Archive for August, 2009
Fantastic week for comics! Pick of the Week goes to Geoff Johns & Doug Mahnke for Green Lantern #45 (DC). Fast Five picks include Dark Avengers #8 (Marvel), Batman & Robin #3 (DC), Scalped #31 (Vertigo), New Avengers #56 (Marvel), and Detective Comics #856 (DC).
Another totally rad contest provided by Rising Sun Creations!
Action-packed week for comics! Pick of the Week goes to Ed Brubaker, Michael Lark, and Stefano Gaudiano for Daredevil #500 (Marvel). Fast Five picks include Punisher MAX #73 (Marvel), Ex Machina #44 (WildStorm), Batman: Streets of Gotham #3 (DC), Air #12 (Vertigo), and Amazing Spider-Man #603 (Marvel).
My puppy is currently sleeping on my foot and snoring. The episode wasn’t THAT bad, was it?
For the longest time, every episode from 50 onwards was available on the site. Now, thanks to me having too much free time on my hands, every single episode of Cammy’s Comic Corner is archived.
It brought back great memories as I was doing this; Comic-Con 2008, being sponsored by Virgin Comics, and loving these new series called The Sword and The Umbrella Academy.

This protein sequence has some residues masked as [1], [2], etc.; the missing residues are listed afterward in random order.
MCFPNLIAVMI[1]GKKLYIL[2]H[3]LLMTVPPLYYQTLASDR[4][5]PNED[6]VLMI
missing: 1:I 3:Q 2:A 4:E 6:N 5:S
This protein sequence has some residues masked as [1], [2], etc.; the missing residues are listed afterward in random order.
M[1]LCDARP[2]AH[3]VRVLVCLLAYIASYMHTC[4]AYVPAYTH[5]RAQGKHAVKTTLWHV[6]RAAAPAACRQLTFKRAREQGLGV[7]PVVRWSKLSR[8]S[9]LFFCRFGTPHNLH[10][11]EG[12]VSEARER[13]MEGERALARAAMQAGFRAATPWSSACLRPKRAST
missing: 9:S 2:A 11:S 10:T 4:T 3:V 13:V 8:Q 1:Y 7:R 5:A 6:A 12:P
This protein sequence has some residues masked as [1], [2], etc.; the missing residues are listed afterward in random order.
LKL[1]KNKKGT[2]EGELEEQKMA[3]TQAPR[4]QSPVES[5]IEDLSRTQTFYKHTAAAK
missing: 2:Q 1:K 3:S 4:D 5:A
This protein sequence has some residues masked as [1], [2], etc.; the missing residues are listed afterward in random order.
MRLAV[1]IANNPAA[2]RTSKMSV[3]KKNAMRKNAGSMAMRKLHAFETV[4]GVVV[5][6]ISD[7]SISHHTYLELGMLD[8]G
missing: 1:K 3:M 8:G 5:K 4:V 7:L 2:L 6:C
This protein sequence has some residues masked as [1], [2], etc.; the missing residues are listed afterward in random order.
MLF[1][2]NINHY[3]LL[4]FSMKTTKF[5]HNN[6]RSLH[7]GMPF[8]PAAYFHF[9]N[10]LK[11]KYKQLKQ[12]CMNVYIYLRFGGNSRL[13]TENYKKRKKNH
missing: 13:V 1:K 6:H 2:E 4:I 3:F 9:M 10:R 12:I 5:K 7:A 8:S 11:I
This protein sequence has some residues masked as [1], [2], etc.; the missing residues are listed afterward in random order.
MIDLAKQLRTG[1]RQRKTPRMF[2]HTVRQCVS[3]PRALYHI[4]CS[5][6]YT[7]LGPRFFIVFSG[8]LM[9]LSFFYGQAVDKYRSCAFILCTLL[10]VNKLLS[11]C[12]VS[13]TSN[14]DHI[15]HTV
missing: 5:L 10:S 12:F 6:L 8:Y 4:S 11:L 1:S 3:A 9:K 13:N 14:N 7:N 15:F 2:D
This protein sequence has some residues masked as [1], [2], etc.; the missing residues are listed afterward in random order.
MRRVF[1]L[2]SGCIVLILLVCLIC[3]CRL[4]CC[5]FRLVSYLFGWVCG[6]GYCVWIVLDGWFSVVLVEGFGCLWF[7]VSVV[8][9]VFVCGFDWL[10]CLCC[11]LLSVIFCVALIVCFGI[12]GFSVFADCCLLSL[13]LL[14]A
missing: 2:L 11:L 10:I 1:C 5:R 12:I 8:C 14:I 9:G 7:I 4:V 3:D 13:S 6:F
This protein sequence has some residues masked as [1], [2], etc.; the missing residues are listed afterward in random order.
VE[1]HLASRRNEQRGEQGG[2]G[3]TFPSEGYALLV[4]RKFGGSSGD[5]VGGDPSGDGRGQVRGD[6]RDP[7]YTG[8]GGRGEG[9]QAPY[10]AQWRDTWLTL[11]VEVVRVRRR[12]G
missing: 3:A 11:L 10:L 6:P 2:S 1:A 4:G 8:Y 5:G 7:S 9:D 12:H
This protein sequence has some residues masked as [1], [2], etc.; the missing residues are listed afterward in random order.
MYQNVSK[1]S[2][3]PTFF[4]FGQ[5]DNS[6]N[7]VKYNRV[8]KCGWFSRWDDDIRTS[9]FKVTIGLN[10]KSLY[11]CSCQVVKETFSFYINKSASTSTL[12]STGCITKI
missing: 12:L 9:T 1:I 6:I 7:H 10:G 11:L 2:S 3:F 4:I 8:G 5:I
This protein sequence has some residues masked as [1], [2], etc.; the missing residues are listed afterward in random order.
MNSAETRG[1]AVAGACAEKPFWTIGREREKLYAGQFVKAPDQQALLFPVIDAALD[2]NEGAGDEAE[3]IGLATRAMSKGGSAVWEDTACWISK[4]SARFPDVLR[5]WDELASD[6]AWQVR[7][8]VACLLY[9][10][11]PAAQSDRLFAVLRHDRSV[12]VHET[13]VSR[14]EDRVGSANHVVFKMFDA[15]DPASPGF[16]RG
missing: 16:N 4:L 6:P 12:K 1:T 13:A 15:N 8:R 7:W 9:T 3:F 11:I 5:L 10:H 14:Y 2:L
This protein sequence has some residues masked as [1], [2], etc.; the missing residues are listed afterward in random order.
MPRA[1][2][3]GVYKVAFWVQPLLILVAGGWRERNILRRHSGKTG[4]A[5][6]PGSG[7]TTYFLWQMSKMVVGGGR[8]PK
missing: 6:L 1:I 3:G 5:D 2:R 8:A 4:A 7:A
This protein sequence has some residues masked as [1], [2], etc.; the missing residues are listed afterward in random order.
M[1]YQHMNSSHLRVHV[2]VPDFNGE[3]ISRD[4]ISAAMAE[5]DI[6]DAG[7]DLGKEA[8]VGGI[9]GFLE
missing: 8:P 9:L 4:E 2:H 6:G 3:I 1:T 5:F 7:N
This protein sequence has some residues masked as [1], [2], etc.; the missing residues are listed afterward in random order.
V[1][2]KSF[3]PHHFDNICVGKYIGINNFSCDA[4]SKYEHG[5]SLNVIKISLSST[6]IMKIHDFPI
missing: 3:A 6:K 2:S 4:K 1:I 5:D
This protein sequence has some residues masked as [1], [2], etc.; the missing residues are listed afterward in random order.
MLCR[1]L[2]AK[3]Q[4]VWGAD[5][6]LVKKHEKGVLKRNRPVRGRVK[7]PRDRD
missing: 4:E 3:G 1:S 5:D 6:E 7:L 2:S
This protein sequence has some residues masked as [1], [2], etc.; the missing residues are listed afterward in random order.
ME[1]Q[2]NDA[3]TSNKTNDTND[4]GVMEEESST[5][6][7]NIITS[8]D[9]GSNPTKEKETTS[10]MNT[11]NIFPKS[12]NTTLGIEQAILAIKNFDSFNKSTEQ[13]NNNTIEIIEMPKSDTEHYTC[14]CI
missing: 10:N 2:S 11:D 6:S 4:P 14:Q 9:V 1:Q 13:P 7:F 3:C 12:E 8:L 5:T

No Pick this week, but we do have a hearty Fast Five to cover! Picks include Blackest Night #2 (DC), Ultimate Comics: Avengers #1 (Marvel), The Walking Dead #64 (Image), Deadpool #13 (Marvel), and Atomika #10 (Mercury Comics).
Even though there isn’t a pick, there IS a contest thanks to Rising Sun Creations! Y’all like variant covers?
A nice variety of comics in this episode! Pick of the Week goes to John Layman & Rob Guillory for Chew #3 (Image). Fast Five picks include The Boys #33 (Dynamite), Secret Six #12 (DC), Absolution #1 (Avatar), House of Mystery #16 (Vertigo), and War of Kings #6 (Marvel).
I cannot praise the series Chew enough! Such a spectacular comic.
Book Of The Month – August
Superman: Secret Identity
Written by Kurt Busiek
Art by Stuart Immonen
I think I can safely say that I’m not the biggest Superman fan. However, when written well, he can be the greatest superhero in all of comics.
When people usually think of “good Superman stories”, the Alan Moore, Jeph Loeb, and Grant Morrison ones are the first to come to mind (Whatever Happened to the Man of Tomorrow?, Superman For All Seasons, and All-Star Superman). Yes all of those are classics, but they’re not immediately the first ones to pop into my mind.